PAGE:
Credit: Laughs for Recovery

Northampton Township Police and the Bucks County District Attorney’s Office launched a death investigation. Investigators obtained a search warrant, and the deceased female was identified. authorities said, she appeared to have sustained severe head trauma. She was buried under a pile of household items, including furniture and clothes, in the main living room area

The Bucks County District Attorney’s office said, a witness reported being awakened at 1 a.m. Saturday to the sound of loud banging. While the witness was awake, she reviewed her home camera and at 1:42 a.m., the camera showed William Ingram running out of the condo shirtless. He walked back a minute later. Hours later, at 10:03 a.m., the camera showed him leaving the residence. He was wearing a shirt and carrying a duffel bag. The witness said she had not seen him since.

Police located +Ingram’s vehicle in the complex’s parking lot, but his mother’s white 2015 Honda Civic was missing. Using license plate readers, investigators tracked the vehicle to two locations: at 10:13 a.m. at the 413 Bypass and Route 332 East in Newtown Township, and at 10:21 a.m. on Route 332 and Stony Hill Road in Lower Makefield Township. Based on the readings, the vehicle was traveling away from the residence. During a search of the residence, police could not locate the keys to Dolores Ingram’s Honda Civic, but they did locate a key fob for William Ingram’s vehicle next to his mother’s body, said police.

Detectives with the Bucks County District Attorney’s Office and the Northampton Township Police Department are handling the investigation, with help from the Metropolitan D.C. Police Department. This case is assigned for prosecution to Deputy District Attorney Marc J. Furber and Assistant District Attorney Jennifer Reckner, said Bucks County District Attorney’s Office spokesman, Manuel Gamiz Jr.

Court records show William Ingram is currently charged with two felony counts with the theft of his mother’s car. .

He remains in custody in Washington D.C. Additional charges against him will be filed at the appropriate time, said the Bucks County District Attorney’s office.

 

 

 

 

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State/County - Bensalem Township

PennDOT: Overhead Sign Installation Scheduled Thursday Night U.S. 1

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PennDOT announced overhead sign installation is planned at night Thursday on U.S. 1 in Bensalem Township, under a $116 million project to reconstruct, widen, and improve a three-mile section of U.S. 1 in Bucks County.

Motorists are advised of the following travel restriction:

  • Thursday, June 20, from 8 p.m. to 6 a.m. the following morning, periodic 15 minute stoppages are planned in both directions on U.S.1 between the Route 132 (Street Road) Interchange and the Bristol Road overpass.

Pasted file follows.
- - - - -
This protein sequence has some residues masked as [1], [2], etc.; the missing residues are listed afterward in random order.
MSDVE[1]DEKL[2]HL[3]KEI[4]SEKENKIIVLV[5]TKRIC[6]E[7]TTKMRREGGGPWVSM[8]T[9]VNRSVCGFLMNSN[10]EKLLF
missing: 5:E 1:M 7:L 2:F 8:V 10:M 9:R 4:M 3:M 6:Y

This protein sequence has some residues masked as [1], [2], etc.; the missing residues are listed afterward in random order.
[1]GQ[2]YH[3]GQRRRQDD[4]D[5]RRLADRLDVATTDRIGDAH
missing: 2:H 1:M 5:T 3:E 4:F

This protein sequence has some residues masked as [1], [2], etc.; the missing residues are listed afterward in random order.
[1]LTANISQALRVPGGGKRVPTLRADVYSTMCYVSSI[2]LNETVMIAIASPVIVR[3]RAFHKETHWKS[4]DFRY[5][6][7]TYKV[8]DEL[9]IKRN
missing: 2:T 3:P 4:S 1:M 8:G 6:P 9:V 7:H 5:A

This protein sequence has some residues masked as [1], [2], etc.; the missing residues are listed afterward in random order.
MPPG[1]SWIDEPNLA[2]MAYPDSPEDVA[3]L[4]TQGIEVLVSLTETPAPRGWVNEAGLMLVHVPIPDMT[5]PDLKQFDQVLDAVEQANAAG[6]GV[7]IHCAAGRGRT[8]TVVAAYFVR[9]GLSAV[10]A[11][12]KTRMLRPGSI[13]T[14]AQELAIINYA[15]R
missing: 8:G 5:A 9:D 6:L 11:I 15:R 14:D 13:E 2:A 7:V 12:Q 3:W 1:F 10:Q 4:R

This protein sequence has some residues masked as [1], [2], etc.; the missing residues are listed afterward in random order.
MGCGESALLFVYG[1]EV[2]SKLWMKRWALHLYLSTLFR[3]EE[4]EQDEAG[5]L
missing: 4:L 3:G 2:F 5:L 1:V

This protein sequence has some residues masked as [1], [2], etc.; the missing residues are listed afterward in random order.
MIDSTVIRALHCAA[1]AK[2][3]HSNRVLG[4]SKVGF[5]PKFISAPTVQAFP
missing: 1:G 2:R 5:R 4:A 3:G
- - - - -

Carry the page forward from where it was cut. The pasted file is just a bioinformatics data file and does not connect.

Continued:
Drivers are advised to allow extra time when traveling through the work area because backups and delays may occur. All scheduled activities are weather dependent and subject to change.

Credit: Laughs for Recovery

 

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Health - Bensalem Township

Bucks County Cooling Centers while Excessive Heat Warning in Effect

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An Excessive Heat Warning will be in effect in Bucks County from 10 a.m. Tuesday through Saturday evening.

With an extended stretch of days with temperatures forecast in the 90s, cooling centers in Upper, Central and Lower Bucks will be open for the duration of the advisory to seniors and people experiencing homelessness who are seeking refuge from the heat.

The following cooling centers will operate from 10 a.m. – 6 p.m. each day unless otherwise noted:

Bensalem Senior Citizens Association
1850 Byberry Road
Bensalem, PA 19020
215-638-7720
*CLOSED SATURDAYS*

Bristol Borough Senior Center
301 Wood Street
Bristol, PA 19007
215-788-9238

Morrisville Senior Service Center
31 E. Cleveland Avenue
Morrisville, PA 19067
215-295-0567
*CLOSED WEDNESDAY 6/19 AND SATURDAY 6/22*

Palisades Middle School, Library
4710 Durham Road
Kintnersville, PA 18930
HOURS 10 A.M. –  5 P.M.
*CLOSED SATURDAYS*

Quakertown Masonic Lodge
501 W. Broad Street
Quakertown, PA 18951
267-450-5191

Riegelsville Borough Hall
615 Easton Road
Riegelsville, PA 18077
610-749-2726

YMCA of Bucks County – Warminster Branch
624 York Road
Warminster, PA 18974
267-387-9622
*CLOSES AT 5 P.M. SATURDAYS*

YMCA of Bucks County – Fairless Hills Branch
601 S. Oxford Valley Road
Fairless Hills, PA 19030
215-949-3400
*CLOSES AT 5 P.M. SATURDAYS*

Senior centers throughout Bucks County are also open and available daily to residents 55 and over. Check with your local senior center for hours of operation and details.

The county generally issues an Excessive Heat Warning when the National Weather Service forecasts daytime temperatures will reach 95 degrees by 11 a.m. on two or more consecutive days, or when heat indexes will reach 100 degrees on any given day.

Municipalities or nonprofit agencies interested in participating in this program in the future should contact Bucks County Emergency Services at 215-340-8700.

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Philadelphia, Northeast Philadelphia Airport, PA

Last Updated on Jun 5 2024, 7:54 am EDT